How would you like having to bath yourself with the same water previously used by your family, or to purify sewage water to do your laundry or not being allowed to use more than 13 gallons of water a day?
These and many other extreme measures had to be put in place in Cape Town, South Africa, to avoid literally running out of water. Because of the worst drought in its history, one of Africa’s most beautiful cities was about to turn off the tap for its 4 million inhabitants and feared that dreaded Day Zero would come sometime in mid-April. Fortunately, at least for the foreseeable future, the authorities’ determination and the its inhabitants’ discipline averted such a catastrophe. Yet the drought continues unabated.
Don’t think you are immune to such an ordeal, because many megacities around the world are at risk of running out of water as well, including Los Angeles, México City, London and Tokyo. And the common denominator that intensifies these shortages is the climate crisis, fundamentally unleashed by the burning of fossil fuels, such as coal, oil and fracking gas.
Phoenix, AZ, — considered the planet’s least sustainable city — is a serious candidate to become our own Cape Town. With a yearly average of less than eight inches of rain, most of its water supply comes from Lake Meade, 300 miles to the northwest. And regardless of being one of the country’s worst cases of urban sprawling in the middle of the desert, Phoenix lacks any water saving plans. According to the federal government, the city will go through droughts lasting five years or more every decade in the next 50 years.
The planet is giving us serious warnings that we must change course and drastically reduce our greenhouse emissions. And this is exactly what more than 50 US cities are doing by committing themselves to obtain 100 percent of its energy from clean and renewable sources, such as sun and wind. These include cities with high Latino populations, such as San Francisco, San Diego, San Jose, in California, Atlanta or Orlando. Los Angeles, the country’s second largest city, has already taken the first steps toward this clean and renewable commitment.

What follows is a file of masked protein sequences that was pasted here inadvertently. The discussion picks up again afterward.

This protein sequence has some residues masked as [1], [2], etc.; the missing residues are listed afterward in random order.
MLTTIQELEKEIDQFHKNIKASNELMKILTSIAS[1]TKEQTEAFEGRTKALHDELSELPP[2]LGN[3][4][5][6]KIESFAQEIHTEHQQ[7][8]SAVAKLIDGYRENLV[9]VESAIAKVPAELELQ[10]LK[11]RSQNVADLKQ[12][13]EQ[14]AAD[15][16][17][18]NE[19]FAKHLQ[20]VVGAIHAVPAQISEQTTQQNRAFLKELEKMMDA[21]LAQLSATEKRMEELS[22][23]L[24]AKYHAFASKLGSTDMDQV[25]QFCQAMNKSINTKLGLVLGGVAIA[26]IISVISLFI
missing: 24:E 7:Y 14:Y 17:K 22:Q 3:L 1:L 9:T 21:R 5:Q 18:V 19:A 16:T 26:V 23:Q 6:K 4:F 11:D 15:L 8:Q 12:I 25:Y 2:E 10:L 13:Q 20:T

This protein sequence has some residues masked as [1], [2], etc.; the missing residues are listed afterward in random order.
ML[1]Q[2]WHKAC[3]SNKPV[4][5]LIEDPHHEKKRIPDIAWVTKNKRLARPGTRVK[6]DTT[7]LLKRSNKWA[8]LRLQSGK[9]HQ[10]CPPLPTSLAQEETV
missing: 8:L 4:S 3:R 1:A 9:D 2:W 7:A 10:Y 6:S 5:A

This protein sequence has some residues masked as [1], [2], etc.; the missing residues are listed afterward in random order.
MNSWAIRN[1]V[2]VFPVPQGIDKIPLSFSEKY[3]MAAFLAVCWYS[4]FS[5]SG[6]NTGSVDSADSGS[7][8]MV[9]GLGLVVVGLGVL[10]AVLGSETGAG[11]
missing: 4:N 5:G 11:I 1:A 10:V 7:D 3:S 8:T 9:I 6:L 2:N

This revolution is succeeding regardless of the Trump administration’s favoring the dying dirty energy industry. FirstEnergy Solutions, one of the country’s largest utilities, pleaded with the administration to get a subsidy in order to avoid bankruptcy and to continue operating its obsolete coal and nuclear plants, which cannot compete with cheaper, more efficient clean energy sources. The dirty energy industry’s is grinding to a halt across the country in states such as Texas, California, Arizona, Washington or Wyoming.
The public also favors this clean revolution. A recent Sierra Club survey conducted in five states showed a firm support — especially among Latinos — to providing 100 percent clean, renewable energy.
Seventy-nine percent of Latino voters across these five states combined support their state setting a goal to generate 100 percent of their electricity with clean, renewable energy by 2030. Seventy percent of Latinos across these five states say they would be more favorable toward an elected official who supports setting a statewide goal of 100% clean, renewable energy. And two thirds of Latino voters (66 percent) say that this goal is “realistic.”
It’s just one more example of a worldwide thirst for clean and renewable energy that will protect the planet for future generations.
By Javier Sierra
Javier Sierra is a Sierra Club columnist. Follow him on Twitter @javier_SC